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Parking permits pose problems

Published: September 3, 2010
Section: Opinions


PHOTO BY Max Shay/The Hoot

This past summer I drove approximately 1,500 miles to bring my car from Minneapolis, Minn. to Waltham, Mass. It was a long journey, stopping first in New Jersey and then trekking up to Brandeis for the year. Beforehand, I followed all the steps necessary to gain a parking permit. I applied last May, answering questions such as where I would be living this year (presumably to determine where I would park) and providing information about my car.

Last week I arrived at Brandeis, parked my car in the residence lot by my building and waited patiently for Sept. 2 to roll around so I could finally get my parking permit. I went, waited in line and was then informed that sophomores are only given Charles River lot parking permits. Sophomores don’t even live in the Charles River apartments, and yet that is where we park.

Sophomores parking in Charles River lot made sense … when sophomores were allowed to live in the Charles River apartments. This year, no sophomore is allowed to live in the Charles River Apartments, which is actually near the parking lot. Sophomores live in East, Castle, Rosenthal, Village A, first-years quads and 567 South Street. Two of those, Village and 567, are at least somewhat near Charles River. But the sophomores living in East, Castle, and North are about as far as can be.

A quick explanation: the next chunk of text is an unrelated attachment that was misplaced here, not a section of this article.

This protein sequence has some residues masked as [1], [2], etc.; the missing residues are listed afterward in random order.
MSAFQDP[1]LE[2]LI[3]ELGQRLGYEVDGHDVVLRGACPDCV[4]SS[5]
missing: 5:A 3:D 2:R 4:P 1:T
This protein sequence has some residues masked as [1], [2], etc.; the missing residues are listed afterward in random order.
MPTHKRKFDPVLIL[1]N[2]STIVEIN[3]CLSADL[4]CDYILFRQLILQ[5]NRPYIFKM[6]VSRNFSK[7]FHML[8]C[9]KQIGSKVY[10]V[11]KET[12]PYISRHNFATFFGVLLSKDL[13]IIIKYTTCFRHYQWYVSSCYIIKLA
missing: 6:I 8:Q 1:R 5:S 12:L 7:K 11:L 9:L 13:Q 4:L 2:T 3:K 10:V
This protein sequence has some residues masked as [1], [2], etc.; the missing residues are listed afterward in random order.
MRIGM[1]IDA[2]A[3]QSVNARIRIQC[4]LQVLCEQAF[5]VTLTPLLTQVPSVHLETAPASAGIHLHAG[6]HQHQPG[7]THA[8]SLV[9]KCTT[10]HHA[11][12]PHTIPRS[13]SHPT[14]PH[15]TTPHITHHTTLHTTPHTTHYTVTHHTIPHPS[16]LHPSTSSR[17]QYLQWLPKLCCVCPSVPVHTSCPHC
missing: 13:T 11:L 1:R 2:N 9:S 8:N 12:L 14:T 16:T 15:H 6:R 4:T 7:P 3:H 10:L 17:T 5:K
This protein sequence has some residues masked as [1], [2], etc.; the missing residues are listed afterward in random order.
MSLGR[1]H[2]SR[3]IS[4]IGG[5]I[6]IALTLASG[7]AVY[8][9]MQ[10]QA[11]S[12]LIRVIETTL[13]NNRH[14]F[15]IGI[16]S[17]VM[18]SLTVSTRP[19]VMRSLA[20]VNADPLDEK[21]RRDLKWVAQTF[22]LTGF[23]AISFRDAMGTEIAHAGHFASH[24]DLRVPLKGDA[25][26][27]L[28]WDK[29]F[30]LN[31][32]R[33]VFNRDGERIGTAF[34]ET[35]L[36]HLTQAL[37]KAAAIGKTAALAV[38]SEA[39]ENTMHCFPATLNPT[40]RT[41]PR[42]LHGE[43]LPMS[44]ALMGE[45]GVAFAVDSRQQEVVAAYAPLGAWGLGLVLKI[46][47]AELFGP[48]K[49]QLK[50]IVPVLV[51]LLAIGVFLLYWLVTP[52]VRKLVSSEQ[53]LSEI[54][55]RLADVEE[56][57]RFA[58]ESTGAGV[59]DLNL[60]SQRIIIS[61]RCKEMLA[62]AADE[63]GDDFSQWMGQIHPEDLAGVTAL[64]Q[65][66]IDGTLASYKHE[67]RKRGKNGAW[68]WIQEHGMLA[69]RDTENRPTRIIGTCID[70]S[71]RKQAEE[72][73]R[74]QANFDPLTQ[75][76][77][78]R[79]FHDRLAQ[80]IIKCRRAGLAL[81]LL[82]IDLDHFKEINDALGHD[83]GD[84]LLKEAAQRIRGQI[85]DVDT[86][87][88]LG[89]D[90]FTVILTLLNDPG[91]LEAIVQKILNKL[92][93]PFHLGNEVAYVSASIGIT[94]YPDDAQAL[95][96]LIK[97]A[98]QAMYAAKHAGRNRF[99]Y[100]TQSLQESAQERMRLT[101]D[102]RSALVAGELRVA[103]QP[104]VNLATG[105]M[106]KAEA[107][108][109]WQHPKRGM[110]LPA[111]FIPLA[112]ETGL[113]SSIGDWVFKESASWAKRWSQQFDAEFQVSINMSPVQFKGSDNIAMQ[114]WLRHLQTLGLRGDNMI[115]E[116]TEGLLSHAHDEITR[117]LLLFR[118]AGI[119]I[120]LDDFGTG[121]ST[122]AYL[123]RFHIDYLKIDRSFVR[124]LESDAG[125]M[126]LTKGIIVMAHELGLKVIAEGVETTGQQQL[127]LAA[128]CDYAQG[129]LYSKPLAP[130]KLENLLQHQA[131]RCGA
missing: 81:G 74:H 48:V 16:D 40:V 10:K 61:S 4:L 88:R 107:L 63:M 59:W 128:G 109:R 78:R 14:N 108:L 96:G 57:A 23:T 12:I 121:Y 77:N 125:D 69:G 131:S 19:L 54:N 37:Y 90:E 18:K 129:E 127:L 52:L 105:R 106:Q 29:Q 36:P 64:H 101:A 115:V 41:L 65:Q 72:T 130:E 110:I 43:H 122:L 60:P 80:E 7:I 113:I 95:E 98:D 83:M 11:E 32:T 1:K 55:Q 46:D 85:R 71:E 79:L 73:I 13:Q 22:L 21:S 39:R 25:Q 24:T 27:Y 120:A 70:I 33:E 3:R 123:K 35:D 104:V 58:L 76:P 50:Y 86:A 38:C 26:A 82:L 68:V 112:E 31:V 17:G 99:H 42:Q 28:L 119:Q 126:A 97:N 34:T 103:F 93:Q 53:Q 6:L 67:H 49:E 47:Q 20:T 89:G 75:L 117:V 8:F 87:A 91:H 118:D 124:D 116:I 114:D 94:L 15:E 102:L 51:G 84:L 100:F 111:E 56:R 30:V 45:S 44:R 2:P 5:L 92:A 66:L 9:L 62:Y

Sure, Seniors and Juniors should get priority for parking on campus, it’s a perk of being an upperclassmen. That being said, entire lots should not be arbitrarily reserved for students that may not have even applied for permits yet.

In my previous experience with parking permits in high school, permits were first come, first served with seniority determining when a student could apply. If a senior didn’t apply during their head start, they had to wait in the same line as everyone else. If a sophomore a few spots ahead got the last choice space, the senior had to deal with it.

If a student applies for a permit in May, regardless of year designation, they should have the opportunity to get a better parking spot than a student that applies over the summer or when school resumes.

Another factor to consider is price. Some seniors or juniors might want to park in Charles River lot because it is four times cheaper (at $60) than parking on campus (at $250). Some may say “at least you have a car,” and their point is valid, however the value of having a car is significantly reduced when access to said car is not readily available.